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Iran rejects selling LNG shares to foreign companies

20 January 2016 13:10



A senior energy official has dismissed reports that Iran planned to sell its shares in the country’s frontrunner LNG scheme to foreign companies.

The rebuttal on Wednesday by Managing Director of National Iranian Gas Company Alireza Kameli came after another official was quoted as saying that NIGEC planned to sell at least 20% of its 49% shares in Iran LNG project.

“The National Iranian Gas Company has no plan for tendering shares of its LNG production projects to foreign investors and oil companies,” Kameli was quoted as saying by the Mehr news agency.

Along with Iran Oil Pension Fund which holds the remaining 51%, NIGEC hopes to complete Iran LNG in just under three years, General Manager of marketing at NIGEC Mostafa Sharif was quoted as saying recently.

Iran LNG was among three liquefied natural gas production projects which the country planned to operate with the help of Royal Dutch Shell and Total.

Two of the projects – Pars LNG and Persian LNG – were halted after sanctions were imposed on Iran in 2012, “but Iran LNG is being completed because its investors were Iranian companies and funds”, Kameli said.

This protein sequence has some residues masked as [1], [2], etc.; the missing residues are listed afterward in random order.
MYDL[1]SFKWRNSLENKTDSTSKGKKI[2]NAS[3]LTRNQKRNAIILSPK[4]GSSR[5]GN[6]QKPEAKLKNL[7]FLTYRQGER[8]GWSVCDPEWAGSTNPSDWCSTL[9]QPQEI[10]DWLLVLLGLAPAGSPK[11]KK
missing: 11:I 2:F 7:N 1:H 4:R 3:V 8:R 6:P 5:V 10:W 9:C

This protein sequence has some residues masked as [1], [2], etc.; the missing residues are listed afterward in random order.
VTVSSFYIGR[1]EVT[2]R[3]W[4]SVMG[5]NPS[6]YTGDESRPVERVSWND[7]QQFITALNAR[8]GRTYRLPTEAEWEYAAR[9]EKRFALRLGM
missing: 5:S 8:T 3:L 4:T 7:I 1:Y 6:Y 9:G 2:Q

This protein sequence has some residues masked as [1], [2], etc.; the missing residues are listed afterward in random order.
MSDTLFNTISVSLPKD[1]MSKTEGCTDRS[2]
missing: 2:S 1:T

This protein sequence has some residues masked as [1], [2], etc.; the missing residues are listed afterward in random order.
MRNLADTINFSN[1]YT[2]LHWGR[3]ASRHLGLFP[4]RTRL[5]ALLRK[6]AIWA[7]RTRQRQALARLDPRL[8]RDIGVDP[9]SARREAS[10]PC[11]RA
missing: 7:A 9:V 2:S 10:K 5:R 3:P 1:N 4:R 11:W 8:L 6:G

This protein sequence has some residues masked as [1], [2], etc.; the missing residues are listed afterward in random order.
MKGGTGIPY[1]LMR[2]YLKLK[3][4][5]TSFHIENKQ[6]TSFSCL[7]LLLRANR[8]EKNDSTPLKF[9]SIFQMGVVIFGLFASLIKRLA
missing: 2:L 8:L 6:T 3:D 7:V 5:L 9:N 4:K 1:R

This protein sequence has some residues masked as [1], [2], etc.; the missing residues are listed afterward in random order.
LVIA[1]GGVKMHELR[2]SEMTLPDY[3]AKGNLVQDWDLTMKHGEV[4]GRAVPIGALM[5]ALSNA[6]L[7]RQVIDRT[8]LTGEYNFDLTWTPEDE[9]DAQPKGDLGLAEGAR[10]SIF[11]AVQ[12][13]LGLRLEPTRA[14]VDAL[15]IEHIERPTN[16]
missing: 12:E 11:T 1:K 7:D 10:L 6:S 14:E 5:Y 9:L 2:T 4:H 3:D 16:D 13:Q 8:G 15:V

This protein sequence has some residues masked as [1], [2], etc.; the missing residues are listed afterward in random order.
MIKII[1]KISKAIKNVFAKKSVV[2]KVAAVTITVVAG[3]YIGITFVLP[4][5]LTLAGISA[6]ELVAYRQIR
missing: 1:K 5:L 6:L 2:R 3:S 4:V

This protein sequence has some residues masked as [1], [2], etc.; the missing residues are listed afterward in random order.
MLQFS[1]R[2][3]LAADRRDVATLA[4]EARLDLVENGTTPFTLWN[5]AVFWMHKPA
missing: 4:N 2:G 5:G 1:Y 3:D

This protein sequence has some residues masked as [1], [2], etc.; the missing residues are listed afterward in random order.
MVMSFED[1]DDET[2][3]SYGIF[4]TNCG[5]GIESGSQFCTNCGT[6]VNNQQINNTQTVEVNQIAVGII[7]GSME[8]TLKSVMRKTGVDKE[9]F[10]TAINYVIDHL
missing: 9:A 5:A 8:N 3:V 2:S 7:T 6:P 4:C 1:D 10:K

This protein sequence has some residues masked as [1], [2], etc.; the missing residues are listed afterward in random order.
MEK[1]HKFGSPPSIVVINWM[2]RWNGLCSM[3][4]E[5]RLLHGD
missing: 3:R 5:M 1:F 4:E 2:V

“In consideration of this progress, the completion and commissioning of this plant has high economic viability under the existing conditions,” he added.

With more than 34 trillion cubic meters under its belt, Iran owns the world’s largest natural gas reserves but its share of the global trade in gas is less than one percent. Officials hope to attract $40 billion in the gas industry now that sanctions are lifted.

Iran seeks to raise gas production to 1.2 billion cubic meters (bcm) a day in five years, from 800 million cubic meters now. Annual output totals 166 bcm, which is mostly used at home.

German industrial gases group Linde has already offered to help Iran complete its LNG projects.

Foreign companies are also weighing $800 million-$1 billion of investment in floating production of LNG from associated gas at offshore fields in the Persian Gulf, a senior energy official has said.

Last November, Minister of Petroleum Bijan Zangeneh said Iran and Belgium were in talks for possible FLNG production off the Kharg Island.

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